Covered in cigarette smoke, mine worker Anthony Saccoccio looks out at the expanse of Australia's economic powerhouse.
A film of iron-rich red dust lends a tinge of rust to the buildings and cars and there's little reprieve from the punishing desert heat.
Posters in English and Chinese remind workers to drink often, and much -- up to 10 litres (two-and-a-half gallons) a shift -- while cyclone warning signs are a constant reminder of the Pilbara coast's exposure to Mother Nature's worst.
"Some people bitch, but this is not the Hilton, it's a mining camp," says Texas-born Saccoccio, a senior engineer at Citic Pacific Mining's Sino Iron project.
"I've worked in the Middle East, Russia. I've worked in war zones. Compared to some other jobs this is pretty good."
Saccoccio is among thousands of 'fly in, fly out', or FIFO, workers who converge on the rugged Pilbara region to work in Western Australia's lucrative oil, gas and mining projects.
For two out of every three weeks he calls an air-conditioned shipping container known as a "donga" home, 1,500 kilometres (900 miles) from his family in Perth.
"I come up here to get away from her!" he jokes about his distant wife, offering a resigned shrug. "She's used to it."
Four cyclones have hit the region in as many months, and summer temperatures exceed 50 degrees Celsius (122 F). Pilbara comes from the local Panyjima tribe's name for the area, bilybara, which means "dry".
Western Australia is the engine room of the country's economic "wonder from Down Under". A resource-rich province 4,000 times the size of Singapore but 70 percent desert, it produces more than one-third of Australia's total exports.
About 15 percent of the world's total iron ore exports come from the remote and rugged Pilbara region alone, which accounts for 35 percent of the global seaborne iron ore trade -- crucial to the booming Chinese economy.
Most workers are lured to the mines by the money, with salaries starting at 100,000 dollars (92,000 US) per year.
But Saccoccio works long shifts, 12 hours a stretch, and though the mining companies endeavour to provide all the creature comforts -- cable television, tennis courts, a pool -- boredom and depression come with the territory.
"If the Pilbara is the heart of the economy then the workers are its soul, and the conditions are tough," explains Brad Upton, from the Construction, Forestry, Mining and Energy Union.
"It?s hot, humid and isolated. There would be no ships full of iron ore, gas or other metals without huge sacrifices made by the workers."
Prohibitive living costs, including weekly rents in excess of 2,000 Australian dollars make it impossible for most families to live in the Pilbara, with social disconnection and family breakdowns common due to long periods of separation, Upton said.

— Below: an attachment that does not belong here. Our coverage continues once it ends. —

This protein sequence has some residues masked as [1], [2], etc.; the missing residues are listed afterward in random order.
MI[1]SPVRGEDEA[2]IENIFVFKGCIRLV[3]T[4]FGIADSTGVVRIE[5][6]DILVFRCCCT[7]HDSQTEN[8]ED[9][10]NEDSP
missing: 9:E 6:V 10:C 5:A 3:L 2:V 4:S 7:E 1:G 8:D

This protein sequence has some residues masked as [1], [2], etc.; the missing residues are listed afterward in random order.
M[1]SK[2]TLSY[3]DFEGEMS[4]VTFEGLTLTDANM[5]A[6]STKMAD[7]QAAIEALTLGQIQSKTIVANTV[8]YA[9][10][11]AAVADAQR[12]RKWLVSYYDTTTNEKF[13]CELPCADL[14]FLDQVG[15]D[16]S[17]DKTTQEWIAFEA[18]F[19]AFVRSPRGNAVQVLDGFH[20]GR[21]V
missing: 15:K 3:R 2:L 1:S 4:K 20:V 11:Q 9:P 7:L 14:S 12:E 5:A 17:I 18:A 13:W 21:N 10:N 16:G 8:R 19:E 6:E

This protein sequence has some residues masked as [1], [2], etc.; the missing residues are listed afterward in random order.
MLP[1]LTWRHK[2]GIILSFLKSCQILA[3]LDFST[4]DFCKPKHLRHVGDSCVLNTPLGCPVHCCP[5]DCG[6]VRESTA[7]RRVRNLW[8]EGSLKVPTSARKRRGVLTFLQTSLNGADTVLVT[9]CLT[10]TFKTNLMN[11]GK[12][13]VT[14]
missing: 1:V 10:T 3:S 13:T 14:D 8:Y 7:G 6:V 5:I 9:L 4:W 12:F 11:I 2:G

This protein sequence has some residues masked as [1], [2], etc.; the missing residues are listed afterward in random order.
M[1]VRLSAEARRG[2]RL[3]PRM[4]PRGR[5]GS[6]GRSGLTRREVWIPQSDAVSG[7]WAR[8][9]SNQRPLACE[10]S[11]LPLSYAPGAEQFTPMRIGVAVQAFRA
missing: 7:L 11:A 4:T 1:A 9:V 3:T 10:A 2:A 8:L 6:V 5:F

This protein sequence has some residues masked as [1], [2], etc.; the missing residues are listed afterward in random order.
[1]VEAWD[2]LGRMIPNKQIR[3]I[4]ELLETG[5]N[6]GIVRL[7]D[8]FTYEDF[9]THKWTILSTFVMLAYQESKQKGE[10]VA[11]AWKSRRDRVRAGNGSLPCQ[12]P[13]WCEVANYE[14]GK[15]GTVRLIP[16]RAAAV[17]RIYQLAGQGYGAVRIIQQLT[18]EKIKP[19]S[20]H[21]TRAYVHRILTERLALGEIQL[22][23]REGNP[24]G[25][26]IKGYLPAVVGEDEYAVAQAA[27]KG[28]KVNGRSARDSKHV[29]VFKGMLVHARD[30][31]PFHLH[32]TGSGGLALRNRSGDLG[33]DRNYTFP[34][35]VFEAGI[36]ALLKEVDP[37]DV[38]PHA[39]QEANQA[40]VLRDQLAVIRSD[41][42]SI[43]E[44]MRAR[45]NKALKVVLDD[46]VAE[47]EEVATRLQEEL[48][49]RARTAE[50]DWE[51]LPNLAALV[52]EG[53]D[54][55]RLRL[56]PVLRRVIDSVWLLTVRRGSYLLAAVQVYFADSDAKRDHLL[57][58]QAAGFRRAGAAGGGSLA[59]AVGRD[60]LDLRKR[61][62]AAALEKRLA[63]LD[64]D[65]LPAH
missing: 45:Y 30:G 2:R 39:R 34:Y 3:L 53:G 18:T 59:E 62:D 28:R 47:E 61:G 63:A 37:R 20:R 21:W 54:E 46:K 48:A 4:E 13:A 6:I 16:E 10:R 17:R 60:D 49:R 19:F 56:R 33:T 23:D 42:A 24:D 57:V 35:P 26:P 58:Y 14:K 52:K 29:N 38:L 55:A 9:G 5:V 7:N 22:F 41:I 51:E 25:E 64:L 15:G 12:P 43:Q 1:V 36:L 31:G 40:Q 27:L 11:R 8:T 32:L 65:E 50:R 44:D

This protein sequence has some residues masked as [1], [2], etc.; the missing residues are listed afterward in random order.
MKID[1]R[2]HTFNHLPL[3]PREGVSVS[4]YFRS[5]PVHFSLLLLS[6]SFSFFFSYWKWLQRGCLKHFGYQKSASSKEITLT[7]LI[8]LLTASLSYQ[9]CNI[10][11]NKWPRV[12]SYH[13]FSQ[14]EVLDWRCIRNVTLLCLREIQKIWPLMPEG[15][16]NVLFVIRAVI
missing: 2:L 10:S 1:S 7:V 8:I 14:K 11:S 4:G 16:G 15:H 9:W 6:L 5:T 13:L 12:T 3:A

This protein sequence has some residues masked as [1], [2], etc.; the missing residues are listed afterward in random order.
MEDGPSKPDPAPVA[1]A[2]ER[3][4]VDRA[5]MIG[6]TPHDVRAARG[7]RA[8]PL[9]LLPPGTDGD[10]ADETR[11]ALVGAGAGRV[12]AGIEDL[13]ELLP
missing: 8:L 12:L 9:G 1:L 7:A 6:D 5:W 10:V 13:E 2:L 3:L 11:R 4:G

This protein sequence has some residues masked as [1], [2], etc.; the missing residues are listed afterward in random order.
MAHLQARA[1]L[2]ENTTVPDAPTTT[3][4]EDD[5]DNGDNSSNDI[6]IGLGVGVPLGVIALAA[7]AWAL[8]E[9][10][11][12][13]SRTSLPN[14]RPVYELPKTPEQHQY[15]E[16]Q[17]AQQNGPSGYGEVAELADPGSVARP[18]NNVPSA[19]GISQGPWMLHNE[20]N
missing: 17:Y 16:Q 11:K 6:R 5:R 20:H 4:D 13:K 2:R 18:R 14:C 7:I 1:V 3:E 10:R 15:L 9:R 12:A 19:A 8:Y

"Development of new housing to reduce rent and cost pressures in the area is vastly restricted because so much land is situated on flood plains and the coastal area is the most cyclone-prone region in Australia," he added.
Houses with swimming pools, yachts and flat-screen televisions are a common sight in the town of Karratha, established some 50 years ago as a mining centre by Anglo-Australian resources giants BHP Billiton and Rio Tinto.
The palpable wealth jars with the landscape of red dirt and salt flats, but there are vast amounts of disposable income ringing through the tills of the local home electronics store and the town's alcohol stores and pubs.
Hundreds of grimy workers pack into the Karratha Tavern to drink their earnings every night, a sea of dusty coveralls and steel-capped boots gathering to bet on horseracing and joke with the bikini-clad bar staff.
WA premier Colin Barnett says life in these transient, male-dominated towns is "unusual" and social problems are not uncommon, but rejects descriptions of it as the "Wild West".
"It's not the mining towns of the Gold Rush days and that sort of romantic image. People up there are highly trained, very skilled, and work long hours long days," Barnett said.
"They simply work, eat and sleep and then they fly back."
The influx of workers is set to explode in the next 12 months as construction begins on a series of massive projects in the region -- notably the 37 billion US dollar Gorgon offshore gas plant, which will require 6,000 workers for the first phase alone.
"That project will be one of the largest projects anywhere in the world," explains Anne Nolan, director-general of the office of state development.
On the most conservative modelling, the Chamber of Minerals and Energy estimates the state will need another 27,000 workers by 2014, and warns the number could be as high as 36,000.
Labour pressures and the housing crisis have serious impacts on the provision of services in mining towns, with a shortage of doctors, nurses, teachers and police officers who, quite simply, have nowhere to live.
It's a situation set only to intensify as the global slowdown recedes and the sector returns to boom times, with the Reserve Bank of Australia predicting stellar growth which could run for at least 20 years.
"Our capacity to achieve that is a major challenge," said Nolan.
For workers like Saccoccio, however, the money will always talk.
"The heat's not so bad once you've got a breeze," he said, stubbing out his cigarette.